The following are additional advantages of photochemical machining:

  • Quick prototyping
  • Rapid design modifications during mass production
  • No burrs or sharp edges
  • Hours-long turnaround time

The workpiece thickness is the only restriction on the usefulness of photochemical milling. The raw material can only be up to 6 millimeters thick, sometimes even less in the case of copper, depending on the chosen metal. For higher thicknesses, other methods may be necessary, such as punching, waterjet cutting, or a combination of these techniques. Despite these restrictions, the level of sophistication or detail in completed photochemically machined objects is essentially unbound.

Photochemical Etching Practical Applications

Given that photochemical etching originated in the production of printed circuit boards, it is not surprising to find applications for it in various sectors. Additionally, due to the digital revolution, every organization now conducts business online, and the Internet of Things (IoT) has upgraded billions of mechanisms, appliances, and other items. This means that processing power is needed everywhere on Earth.

However, photochemical etching is more than just useful for manufacturing big data and high-end computer applications. Others incorporate:

  • Aerospace and automotive
  • Medical devices and implants
  • Household and commercial appliances
  • Fuel cells and motors
  • Custom seals and gaskets
  • Screens and extremely fine filters
  • Home and yard décor
  • Semiconductors, computer processors, and sensors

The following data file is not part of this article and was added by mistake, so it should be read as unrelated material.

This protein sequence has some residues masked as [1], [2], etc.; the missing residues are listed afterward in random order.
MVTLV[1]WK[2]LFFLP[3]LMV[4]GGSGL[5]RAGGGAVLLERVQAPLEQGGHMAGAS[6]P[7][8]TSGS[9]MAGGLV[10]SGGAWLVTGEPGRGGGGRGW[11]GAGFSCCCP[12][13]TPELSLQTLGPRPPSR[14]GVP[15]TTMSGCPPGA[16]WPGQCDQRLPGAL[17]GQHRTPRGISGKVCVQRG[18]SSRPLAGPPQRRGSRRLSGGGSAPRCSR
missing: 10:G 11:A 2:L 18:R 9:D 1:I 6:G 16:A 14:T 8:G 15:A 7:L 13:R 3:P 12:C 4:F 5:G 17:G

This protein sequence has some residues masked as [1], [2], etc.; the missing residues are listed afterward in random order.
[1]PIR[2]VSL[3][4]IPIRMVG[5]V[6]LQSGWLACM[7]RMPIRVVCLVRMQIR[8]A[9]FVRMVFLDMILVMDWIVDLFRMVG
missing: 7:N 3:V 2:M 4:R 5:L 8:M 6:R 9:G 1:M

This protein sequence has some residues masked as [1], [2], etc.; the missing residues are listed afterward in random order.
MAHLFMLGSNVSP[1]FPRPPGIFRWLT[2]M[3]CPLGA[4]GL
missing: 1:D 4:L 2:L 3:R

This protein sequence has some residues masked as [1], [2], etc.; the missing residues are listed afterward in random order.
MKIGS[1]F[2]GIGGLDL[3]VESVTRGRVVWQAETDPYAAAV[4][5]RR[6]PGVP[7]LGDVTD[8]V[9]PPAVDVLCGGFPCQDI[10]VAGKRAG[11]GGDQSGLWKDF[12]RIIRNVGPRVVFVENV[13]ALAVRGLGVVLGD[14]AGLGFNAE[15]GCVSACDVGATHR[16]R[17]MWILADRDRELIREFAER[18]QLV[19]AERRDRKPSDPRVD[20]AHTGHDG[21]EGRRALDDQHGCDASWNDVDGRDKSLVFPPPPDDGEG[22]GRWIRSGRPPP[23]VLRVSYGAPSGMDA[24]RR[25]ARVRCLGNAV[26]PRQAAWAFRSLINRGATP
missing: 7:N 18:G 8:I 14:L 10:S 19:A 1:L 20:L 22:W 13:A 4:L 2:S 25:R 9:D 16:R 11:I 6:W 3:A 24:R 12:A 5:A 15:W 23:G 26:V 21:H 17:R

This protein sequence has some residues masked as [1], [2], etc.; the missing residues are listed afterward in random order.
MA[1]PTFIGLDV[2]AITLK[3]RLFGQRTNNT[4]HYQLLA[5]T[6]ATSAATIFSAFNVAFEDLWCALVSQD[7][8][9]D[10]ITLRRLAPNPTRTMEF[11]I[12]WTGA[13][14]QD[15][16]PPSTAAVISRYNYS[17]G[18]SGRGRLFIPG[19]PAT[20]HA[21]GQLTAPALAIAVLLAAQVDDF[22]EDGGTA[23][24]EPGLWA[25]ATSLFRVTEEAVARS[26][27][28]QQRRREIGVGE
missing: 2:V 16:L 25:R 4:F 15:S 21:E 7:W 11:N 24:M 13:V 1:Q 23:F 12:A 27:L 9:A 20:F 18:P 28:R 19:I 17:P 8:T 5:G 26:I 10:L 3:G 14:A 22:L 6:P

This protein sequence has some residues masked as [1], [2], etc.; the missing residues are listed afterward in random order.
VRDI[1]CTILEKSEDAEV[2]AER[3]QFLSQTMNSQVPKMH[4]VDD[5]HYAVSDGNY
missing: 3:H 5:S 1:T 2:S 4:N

• Electromagnetic (EM) and radiofrequency (RF) shields
aerospace application

Conclusion

Although photochemical etching is still regarded as an unconventional manufacturing method, this is gradually changing due to the process' expanding deployment and growing variety of applications. 3D printing, which is starting to experiment with nanoscale production, has both characteristics.

Choosing the Right Photochemical Etching Company

To make sure you have the most productive outcome when purchasing Photochemical Etching from a Photochemical Etching Supplier, it is important to compare at least 4 Companies using our Photochemical Etching directory. Each Photochemical Etching Manufacturer has a business profile page that highlights their areas of experience and capabilities and a contact form to directly communicate with the manufacturer for more information or request a quote. Review each Photochemical Etching company website using our patented website previewer to get an idea of what each company specializes in, and then use our simple RFQ form to contact multiple Photochemical Etching companies with the same quote.

Photochemical Etching Informational Video